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Wednesday, June 19, 2013

Awards Assembly with a Twist

I have sat through a number of great and some mind numbing assemblies at the end of the year.  (You know the ones-where everyone gets a certificate and the few that don’t, don’t care?)  Don’t get me wrong, I think that students should be recognized for their successes. (Students loved being honored on my “wall of fame” bulletin board in my class…but I digress).   I recently attended an awards assembly with a twist at the the Black River Middle School in Chester, NJ. 

The Hall of Fame
This assembly had both staff and students proud and excited.  It was a “Hall of Fame Induction” honoring outstanding alumni of their middle school.   (Alas, I graduated from this same school system, but since there is no one alive that can attest to that, and there was no BRMS at the time, I am not eligibleJ).  What a great way to have students learn about their own potential, through the eyes of someone who had sat in their very same chairs not so long ago.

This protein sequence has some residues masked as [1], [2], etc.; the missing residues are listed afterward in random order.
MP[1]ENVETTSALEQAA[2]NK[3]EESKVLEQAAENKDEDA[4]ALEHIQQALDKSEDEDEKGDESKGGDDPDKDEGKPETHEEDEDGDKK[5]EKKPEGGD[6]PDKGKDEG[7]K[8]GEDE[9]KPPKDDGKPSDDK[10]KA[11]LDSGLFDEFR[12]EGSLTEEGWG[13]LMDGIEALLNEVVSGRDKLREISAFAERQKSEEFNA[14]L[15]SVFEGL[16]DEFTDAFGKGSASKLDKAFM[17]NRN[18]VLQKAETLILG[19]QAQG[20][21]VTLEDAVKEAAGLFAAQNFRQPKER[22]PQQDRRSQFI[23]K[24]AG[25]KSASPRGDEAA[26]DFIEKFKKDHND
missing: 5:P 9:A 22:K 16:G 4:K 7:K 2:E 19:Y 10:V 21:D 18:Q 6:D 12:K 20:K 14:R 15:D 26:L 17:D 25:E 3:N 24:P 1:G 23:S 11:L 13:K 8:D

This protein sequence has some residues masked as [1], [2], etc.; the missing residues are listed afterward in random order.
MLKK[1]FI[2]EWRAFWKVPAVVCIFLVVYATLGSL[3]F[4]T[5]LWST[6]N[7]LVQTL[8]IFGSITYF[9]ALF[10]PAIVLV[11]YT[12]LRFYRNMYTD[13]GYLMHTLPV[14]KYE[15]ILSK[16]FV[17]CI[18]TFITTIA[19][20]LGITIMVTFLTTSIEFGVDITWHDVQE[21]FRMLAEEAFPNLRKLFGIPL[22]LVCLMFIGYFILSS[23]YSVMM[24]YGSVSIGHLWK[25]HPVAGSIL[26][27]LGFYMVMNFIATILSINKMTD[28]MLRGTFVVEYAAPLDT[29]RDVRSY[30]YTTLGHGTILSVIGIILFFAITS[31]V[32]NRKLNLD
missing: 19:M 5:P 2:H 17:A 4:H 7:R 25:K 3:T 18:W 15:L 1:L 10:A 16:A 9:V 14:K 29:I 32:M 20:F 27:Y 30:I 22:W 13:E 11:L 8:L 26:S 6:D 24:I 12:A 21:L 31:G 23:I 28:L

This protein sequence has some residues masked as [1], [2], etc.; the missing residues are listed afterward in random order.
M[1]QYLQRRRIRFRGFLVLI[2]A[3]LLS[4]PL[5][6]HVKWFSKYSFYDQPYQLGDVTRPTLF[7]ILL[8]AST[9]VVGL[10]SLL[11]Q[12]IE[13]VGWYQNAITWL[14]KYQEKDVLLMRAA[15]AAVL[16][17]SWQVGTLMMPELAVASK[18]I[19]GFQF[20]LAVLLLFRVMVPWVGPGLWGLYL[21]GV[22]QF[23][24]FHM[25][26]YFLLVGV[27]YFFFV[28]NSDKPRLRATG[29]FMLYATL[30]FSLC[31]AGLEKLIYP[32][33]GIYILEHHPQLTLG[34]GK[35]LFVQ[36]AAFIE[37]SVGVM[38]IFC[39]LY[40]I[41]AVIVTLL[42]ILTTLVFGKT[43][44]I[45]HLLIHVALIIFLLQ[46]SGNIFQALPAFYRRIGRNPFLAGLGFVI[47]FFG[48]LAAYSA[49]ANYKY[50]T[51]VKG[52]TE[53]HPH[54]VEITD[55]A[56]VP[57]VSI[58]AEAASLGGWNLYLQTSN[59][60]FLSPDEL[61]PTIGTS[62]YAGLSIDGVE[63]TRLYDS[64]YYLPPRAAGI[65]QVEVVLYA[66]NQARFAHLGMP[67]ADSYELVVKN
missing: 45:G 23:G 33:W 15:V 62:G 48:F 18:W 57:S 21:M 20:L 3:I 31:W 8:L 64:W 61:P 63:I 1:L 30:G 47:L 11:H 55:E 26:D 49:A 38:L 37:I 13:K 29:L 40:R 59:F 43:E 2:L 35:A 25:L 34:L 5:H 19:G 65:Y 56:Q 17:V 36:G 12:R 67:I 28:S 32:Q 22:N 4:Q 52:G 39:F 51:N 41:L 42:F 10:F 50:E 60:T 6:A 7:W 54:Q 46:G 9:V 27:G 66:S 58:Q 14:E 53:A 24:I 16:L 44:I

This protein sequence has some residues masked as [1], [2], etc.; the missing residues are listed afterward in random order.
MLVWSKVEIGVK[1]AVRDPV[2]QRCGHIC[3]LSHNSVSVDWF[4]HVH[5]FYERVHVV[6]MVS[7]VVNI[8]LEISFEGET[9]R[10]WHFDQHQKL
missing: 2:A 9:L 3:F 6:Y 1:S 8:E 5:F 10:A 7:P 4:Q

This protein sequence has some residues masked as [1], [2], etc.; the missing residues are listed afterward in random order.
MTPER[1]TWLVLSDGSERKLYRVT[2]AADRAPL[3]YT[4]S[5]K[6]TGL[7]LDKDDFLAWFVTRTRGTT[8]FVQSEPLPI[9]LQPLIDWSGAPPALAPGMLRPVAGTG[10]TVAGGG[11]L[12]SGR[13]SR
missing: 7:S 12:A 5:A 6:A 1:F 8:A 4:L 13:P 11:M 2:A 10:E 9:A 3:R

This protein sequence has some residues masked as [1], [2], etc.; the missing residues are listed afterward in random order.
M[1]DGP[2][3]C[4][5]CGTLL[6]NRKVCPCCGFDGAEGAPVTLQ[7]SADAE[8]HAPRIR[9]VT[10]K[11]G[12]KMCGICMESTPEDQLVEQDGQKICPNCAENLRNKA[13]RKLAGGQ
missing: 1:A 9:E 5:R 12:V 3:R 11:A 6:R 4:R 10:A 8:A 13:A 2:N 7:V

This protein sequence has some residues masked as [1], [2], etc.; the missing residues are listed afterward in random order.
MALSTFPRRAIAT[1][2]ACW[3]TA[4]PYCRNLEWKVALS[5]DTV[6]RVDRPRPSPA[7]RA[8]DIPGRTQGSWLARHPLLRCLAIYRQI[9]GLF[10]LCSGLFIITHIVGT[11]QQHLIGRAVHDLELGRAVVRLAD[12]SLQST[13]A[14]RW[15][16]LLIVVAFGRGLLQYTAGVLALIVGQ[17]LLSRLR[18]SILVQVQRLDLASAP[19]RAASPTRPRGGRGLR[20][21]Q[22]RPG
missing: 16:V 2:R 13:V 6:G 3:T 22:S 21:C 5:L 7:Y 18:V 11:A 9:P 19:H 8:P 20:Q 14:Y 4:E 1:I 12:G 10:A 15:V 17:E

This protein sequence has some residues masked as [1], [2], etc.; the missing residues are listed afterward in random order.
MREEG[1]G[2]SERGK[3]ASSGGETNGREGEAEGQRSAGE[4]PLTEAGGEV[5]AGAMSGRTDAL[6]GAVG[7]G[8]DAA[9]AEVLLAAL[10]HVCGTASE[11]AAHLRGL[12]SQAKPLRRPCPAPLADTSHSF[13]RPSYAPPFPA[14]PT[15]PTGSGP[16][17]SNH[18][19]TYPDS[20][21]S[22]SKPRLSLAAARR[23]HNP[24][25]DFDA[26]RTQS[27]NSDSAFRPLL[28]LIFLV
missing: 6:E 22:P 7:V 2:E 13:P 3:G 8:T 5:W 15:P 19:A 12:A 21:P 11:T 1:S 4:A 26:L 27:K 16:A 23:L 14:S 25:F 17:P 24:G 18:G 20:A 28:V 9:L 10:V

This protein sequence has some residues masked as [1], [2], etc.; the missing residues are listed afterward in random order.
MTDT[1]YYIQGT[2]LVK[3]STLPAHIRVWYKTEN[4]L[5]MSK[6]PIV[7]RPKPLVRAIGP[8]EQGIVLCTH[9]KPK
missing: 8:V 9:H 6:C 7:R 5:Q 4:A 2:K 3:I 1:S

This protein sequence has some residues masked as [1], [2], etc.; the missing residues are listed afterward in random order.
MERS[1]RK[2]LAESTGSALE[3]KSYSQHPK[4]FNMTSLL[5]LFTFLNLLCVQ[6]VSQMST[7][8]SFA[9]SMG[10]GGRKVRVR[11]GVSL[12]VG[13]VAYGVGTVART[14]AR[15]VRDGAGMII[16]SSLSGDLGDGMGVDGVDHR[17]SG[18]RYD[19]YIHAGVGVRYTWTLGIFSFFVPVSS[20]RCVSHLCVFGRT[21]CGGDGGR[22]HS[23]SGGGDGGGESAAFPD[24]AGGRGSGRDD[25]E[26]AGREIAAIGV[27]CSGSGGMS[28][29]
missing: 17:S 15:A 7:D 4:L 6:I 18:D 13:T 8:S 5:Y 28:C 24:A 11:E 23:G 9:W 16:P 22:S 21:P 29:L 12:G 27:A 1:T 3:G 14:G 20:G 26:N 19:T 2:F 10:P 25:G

Sharing Memories and Inspiration
The inductees represented a wide range of areas of success from politics, law and community volunteerism to business and athletics. Each honored guest gave a short speech with some anecdotes about their time at the school (some pointing out their teachers) and then pointing out that any one of the 7th graders in that audience could achieve their dreams if they just put their minds to it.  Joseph S. Pizzo, language arts teacher, created the Hall with his students “to honor exemplary former students and community members who provide real-life success stories for our students.”  That’s the key, not just real life, but connecting to their lives!

Project Based Learning

I cannot help but think of all of the potential learning opportunities that can come just from having students participate in all phases of the planning process- from collecting nominees, research, etc. to planning the actual event (writing, reading introductions, writing press releases, letters of invitation, etc).  The selection process itself, from setting criteria, weighing candidates and making the selection is a great lesson in decision analysis.  Sounds like a problem based learning activity waiting to happen- complete with critical thinking processes and multiple writing opportunities.

I want to thank Joe Pizzo for inviting me in and invite the rest of you to share any twists that you might add to your end of the year assemblies.

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